I would like to introduce you to a grape growing area you likely haven’t heard of: the West Sonoma Coast. Chances are you’ve seen plenty of wines labeled “Sonoma Coast,” but that AVA (American Viticultural Area) encompasses more than 500,000 acres of land and includes vineyards more than an hour from the coast. So what is considered the “true” Sonoma Coast? Well, of course, it’s the part that actually lies along the coast.
The West Sonoma Coast has a uniquely rich concentration of top wine producers in our state – they are the Who’s Who of Sonoma Coast wine. A couple of years ago, a group of grape growers from the “true coast” got together and formed the West Sonoma Coast Vintners, which includes only 40 wineries making Pinot Noir, Chardonnay and Syrah from Annapolis, Fort Ross/Seaview, Occidental, Freestone, Green Valley and the Sebastopol Hills. Many of their wines are hard to find – perhaps only available through winery mailing lists – and you won’t see them being poured at the larger Sonoma tastings.
In a couple of weeks, the West Sonoma Coast Vintners are hosting a weekend-long event that gives wine lovers a rare opportunity to taste and get to know this small group of producers: West of West Wine Festival. I much prefer these intimate tastings where you can talk to the grower/winemaker/owner and sample outstanding wines from one distinct growing region (compared to a tasting I’m attending at the end of August with a whopping 200 Sonoma producers). Most of these winemakers choose just a couple tastings a year at which to share their wines and often don’t have tasting rooms.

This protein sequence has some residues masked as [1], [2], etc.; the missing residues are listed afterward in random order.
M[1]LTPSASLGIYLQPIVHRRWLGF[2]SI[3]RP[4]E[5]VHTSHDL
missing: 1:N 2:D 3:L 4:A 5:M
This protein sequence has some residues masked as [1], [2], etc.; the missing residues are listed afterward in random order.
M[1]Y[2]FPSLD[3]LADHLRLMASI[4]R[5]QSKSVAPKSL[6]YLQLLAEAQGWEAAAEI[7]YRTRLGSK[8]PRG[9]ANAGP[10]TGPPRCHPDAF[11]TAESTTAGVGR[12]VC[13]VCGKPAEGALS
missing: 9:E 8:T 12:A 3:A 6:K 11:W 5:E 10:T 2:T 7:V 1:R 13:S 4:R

It’s worth it to go just for the wine, but there will also be an assortment of specialized local foods to enjoy as well: Hog Island Oysters, Boccalone Salami, Point Reyes Farmstead Cheese Co., Liberty Duck, Olio Olive Oil (this is an Italian Olive Oil imported by a local winemaker), Rocker Oysterfellers, Trois Cochon Pates, Village Bakery and Taylor Made Coffee.
It’s exciting to realize there are still plenty of small, distinct growing regions yet to be discovered, divided and understood in the state of California. We are a relatively young grape growing country (compared to France). “Viticulturally speaking, the map of California is still being drawn,” says The Wall Street Journal.
Don’t miss this opportunity to get to know this new growing region, and perhaps visit a few vineyards that will make you feel as though you are near the end of the earth.
“At our core, we are a community of farmers. This is our home, not just our livelihood, and we are proud of it.” – West Sonoma Coast Vintners
West of West Wine Festival
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The event will be held in Sebastopol, just one hour north of San Francisco. Details here.
The “All Access Passes” are sold out, but you can purchase events a la carte (I’m going to the Grand Tasting on Sunday).
Here are a few of my favorite wineries to look out for: Ceritas, Baker Lane, LIOCO, MacPhail, Littorai